From before birth children form strong relationships with their parents. As they get older they will also grow close to other caregivers such as grandparents and nursery carers. These first relationships help babies to learn the concept of ‘me’ and ‘not me’ and they instinctively go to these people to be soothed. These relationships are the beginnings of empathy.
Young children remain very ego-centric throughout their toddling and preschool years. The world truly does revolve around them! It takes a lot of time, experience and practise for children to learn that their actions have effects on others. This is why you sometimes find it so difficult to get your child to share their toys and possessions with their friends. Don’t worry too much about this. They can’t understand the situation from another person’s point of view the same way that an adult could. If we’re honest, a lot of us find that hard too!
Between two and three years old your child will also have limited language skills meaning that they could get frustrated at not being able to express their feelings and they may occasionally lash out in anger at you or their little friends. Even though it seems like the right thing to do, don’t force your child to say sorry. The ability to be empathic isn’t fully developed until the age of 6 or 7 years. Instead explain to your child in very simple terms why their actions were wrong and move on, a simple ‘no’ is often all they need.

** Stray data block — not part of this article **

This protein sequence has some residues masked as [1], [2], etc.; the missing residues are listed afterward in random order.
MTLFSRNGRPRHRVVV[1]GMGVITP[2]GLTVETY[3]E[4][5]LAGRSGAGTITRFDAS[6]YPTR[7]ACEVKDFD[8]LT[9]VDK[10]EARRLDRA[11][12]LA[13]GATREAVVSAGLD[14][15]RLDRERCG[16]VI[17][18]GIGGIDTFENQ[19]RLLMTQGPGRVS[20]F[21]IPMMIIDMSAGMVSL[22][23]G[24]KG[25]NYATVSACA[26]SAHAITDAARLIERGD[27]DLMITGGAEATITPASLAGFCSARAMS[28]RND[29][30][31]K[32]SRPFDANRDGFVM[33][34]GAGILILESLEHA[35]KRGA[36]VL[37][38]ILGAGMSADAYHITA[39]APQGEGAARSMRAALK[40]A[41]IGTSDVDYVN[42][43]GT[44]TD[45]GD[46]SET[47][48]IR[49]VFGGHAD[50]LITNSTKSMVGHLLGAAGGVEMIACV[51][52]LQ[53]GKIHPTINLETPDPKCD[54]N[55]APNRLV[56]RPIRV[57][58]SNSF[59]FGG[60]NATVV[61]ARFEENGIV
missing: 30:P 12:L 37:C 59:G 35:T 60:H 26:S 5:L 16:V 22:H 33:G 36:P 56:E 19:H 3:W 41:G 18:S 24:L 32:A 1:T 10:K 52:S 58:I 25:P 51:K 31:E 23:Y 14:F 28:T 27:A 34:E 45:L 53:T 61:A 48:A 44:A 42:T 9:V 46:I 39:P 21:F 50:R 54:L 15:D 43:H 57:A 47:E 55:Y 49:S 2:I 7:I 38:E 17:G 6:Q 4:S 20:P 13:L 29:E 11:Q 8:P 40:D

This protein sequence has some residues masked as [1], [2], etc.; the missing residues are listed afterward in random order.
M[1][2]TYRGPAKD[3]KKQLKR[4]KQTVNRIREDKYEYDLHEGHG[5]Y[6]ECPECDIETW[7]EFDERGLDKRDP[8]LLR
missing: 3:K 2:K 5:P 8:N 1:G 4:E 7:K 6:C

Children learn a lot from watching others so it’s important that they see good role models in the adults that they spend the most time with. With this in mind, when you look at a nursery for your child, look at how the staff treat each other. Is there a friendly, collaborative atmosphere (you will sense this almost straightaway) and are people communicating well with each other?
You can’t underestimate the power of kindness. As the great man and children’s author Roald Dahl once said:
“I think probably kindness is my number one attribute in a human being. I’ll put it before any of the things like courage or bravery or generosity or anything else. Kindness – that simple word. To be kind – it covers everything, to my mind.
If you’re kind that’s it.”